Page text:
Ghost marriage, also known as “spirit marriage,” dates back to ancient Chinese traditions where a woman’s marriage is arranged by the family of a deceased man for a number of reasons. According to two scholars with expertise in this area, Marjorie Topley and Janice Stockhard, those reasons include: “the marriage of a couple previously engaged before one member’s death, to integrate an unmarried daughter into a patrilineage, to ensure the family line is continued, or to [ensure] that no younger brother is married before an elder brother.” Whatever the reasons or origins of this custom—apparently these atypical arrangements persist in some places to this day—it’s certainly fertile ground for fiction. Lucky for us, Yangsze Choo’s debut novel, The Ghost Bride, depicts these Chinese traditions in their full, unbridled glory.
A fourth generation Malaysian of Chinese descent, Choo grew up hearing a lot of different, sometimes supernatural stories. Her father collected old books and many of the tomes contained historic information about Malaysia and its rich cultural history, in particular during the tumultuous 1800s. Reading about this history gave Choo a strong grasp of what life was like for people in Malaysia and colonial Malaya. That historical foundation shines through, lending the novel the authenticity of historical fiction in this exquisitely drawn portrait of ancient customs and supernatural worlds.
“When I started writing the book, I’d been doing research on another novel I was working on,” says Choo, who had previously worked as a management consultant and had written only short stories. “I came across an article that said that spiritual marriage amongst the Chinese has declined. It was such an interesting idea and I thought that I would write about it.”
Malacca, the small town where the novel is primarily set, is home to ghosts, rumors, ancient family feuds and superstition. It’s also the home of Li Lan, the novel’s protagonist whose family is bankrupt and whose own prospects for marriage are initially uncertain at best. This changes when she receives a strange invitation, delivered via her old and ailing father, which amounts to a proposal for a ghost marriage from the wealthy and mysterious Lim family. Li Lan confides that her family, once well off, was now “just hanging on to middle-class respectability.” A marriage arranged with Lim Tian Ching, a son and Lim family heir who died a few months earlier, would solve her own family’s dire financial situation easily.
Choo deftly conveys the protagonist’s inner emotional turmoil, mainly by showing rather than telling how Li Lan is feeling. Over the course of the next 350 pages or so, Choo takes a tale that seems straightforward at first and conjures up plot twists and supernatural realms—with vivid descriptions that draw the reader into surprising, unusual spaces. The creepiness of Li Lan’s first encounter with Ching, who hopes to “court” her by haunting her dreams, is captured with colorful language:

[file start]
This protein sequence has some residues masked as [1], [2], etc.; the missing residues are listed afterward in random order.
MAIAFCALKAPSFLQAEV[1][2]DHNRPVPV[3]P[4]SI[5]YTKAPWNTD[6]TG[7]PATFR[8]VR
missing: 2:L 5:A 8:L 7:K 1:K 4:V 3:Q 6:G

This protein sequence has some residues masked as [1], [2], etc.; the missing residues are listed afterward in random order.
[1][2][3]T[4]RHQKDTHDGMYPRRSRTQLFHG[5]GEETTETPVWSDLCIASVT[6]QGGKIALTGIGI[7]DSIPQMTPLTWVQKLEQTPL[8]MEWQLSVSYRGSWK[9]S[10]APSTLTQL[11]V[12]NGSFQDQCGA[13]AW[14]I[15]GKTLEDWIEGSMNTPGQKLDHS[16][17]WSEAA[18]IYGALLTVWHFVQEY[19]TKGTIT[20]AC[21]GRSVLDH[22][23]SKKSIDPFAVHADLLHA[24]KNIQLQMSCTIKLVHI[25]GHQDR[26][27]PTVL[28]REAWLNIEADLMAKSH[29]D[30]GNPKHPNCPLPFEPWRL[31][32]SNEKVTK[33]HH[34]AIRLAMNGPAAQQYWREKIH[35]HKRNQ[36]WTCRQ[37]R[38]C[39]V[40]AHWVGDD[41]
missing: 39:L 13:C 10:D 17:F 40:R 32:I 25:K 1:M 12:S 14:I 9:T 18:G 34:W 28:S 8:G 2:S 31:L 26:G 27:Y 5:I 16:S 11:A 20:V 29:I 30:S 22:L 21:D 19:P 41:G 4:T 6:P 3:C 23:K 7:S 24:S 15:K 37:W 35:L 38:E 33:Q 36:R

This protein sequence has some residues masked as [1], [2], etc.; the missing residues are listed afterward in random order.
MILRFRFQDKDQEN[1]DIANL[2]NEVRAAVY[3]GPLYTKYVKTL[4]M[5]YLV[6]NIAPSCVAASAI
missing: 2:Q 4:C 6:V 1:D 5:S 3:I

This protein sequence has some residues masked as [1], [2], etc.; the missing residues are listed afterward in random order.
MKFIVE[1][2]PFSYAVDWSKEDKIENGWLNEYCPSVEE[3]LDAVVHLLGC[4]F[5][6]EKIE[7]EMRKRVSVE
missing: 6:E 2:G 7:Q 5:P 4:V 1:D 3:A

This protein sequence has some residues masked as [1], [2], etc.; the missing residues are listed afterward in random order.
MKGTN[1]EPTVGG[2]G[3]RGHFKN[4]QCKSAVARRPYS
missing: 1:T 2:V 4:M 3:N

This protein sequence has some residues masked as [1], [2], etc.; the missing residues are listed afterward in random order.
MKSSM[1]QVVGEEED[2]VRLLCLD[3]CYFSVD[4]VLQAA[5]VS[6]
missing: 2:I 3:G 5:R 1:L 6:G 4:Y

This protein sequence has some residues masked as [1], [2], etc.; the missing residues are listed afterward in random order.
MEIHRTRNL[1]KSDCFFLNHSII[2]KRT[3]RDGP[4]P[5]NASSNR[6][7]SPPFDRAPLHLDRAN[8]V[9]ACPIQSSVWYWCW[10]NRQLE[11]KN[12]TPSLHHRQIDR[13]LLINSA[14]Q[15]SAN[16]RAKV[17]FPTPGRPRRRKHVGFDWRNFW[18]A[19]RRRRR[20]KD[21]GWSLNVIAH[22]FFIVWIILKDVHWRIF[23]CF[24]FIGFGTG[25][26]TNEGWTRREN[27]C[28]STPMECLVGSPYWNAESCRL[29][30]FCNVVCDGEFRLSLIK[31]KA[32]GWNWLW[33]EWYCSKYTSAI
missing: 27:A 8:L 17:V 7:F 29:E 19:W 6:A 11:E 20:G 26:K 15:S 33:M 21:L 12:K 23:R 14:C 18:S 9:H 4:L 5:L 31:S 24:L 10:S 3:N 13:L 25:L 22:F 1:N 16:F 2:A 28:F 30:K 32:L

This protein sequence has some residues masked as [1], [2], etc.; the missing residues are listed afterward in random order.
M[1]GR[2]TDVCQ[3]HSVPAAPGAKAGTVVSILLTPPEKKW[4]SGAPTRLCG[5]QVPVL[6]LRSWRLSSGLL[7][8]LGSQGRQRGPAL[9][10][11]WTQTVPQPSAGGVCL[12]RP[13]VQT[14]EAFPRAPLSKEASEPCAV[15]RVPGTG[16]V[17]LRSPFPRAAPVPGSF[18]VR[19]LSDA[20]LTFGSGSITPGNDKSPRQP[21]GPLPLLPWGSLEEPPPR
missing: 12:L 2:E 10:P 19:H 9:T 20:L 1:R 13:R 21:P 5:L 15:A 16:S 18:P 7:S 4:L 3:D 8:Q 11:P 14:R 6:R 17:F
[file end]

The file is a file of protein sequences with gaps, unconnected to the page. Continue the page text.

Turning, I saw a strange young man. He was grandly dressed in old-fashioned formal robes that came down to his ankles. On his feet, curiously short and broad, he wore black court shoes with pointed toes. His clothing was dyed in lurid hues, but his face was quite undistinguished, being plump with a weak chin and a smattering of acne scars. He gazed at me with a solicitous smile.
One might assume that the author of a novel populated by a range of ghosts, dragons, demons, mediums and other mystical creatures would not scare easily, but that would be incorrect. “I’m a real chicken, but it depends on the medium,” says Choo, adding that she remembers seeing billboards advertising scary flicks outside the small movie theater in the Malaysian town where her grandmother grew up. “With movies, I’m terrified and I can’t watch scary films. With books it’s different because you can just skip the parts that are scary.”
Her skills for describing other worlds notwithstanding, Choo says that one of the challenges of writing the novel was not allowing the in-depth descriptions to become overwrought while keeping the prose tight. “Description is great, but it can be in some ways a crutch,” she says. “Sometimes there were long scenes about what [certain characters] ate for dinner and so on, and I had to cut it back.”
When Choo began the novel, she worked on it for a year or so, got stuck and put it down for almost a year and then picked it up and finished about nine months later. As a mother with two young children, Choo says that finding quiet space and time to write was sometimes a challenge. Nevertheless, this first foray into novel writing was worth the wait—The Ghost Bride is a sublime and mysterious page-turner, full of intrigue and the complications of life on earth and beyond.
Christopher Carbone is a writer living in New York City. He also writes for The Guardian and Urban Times. Follow him on Twitter.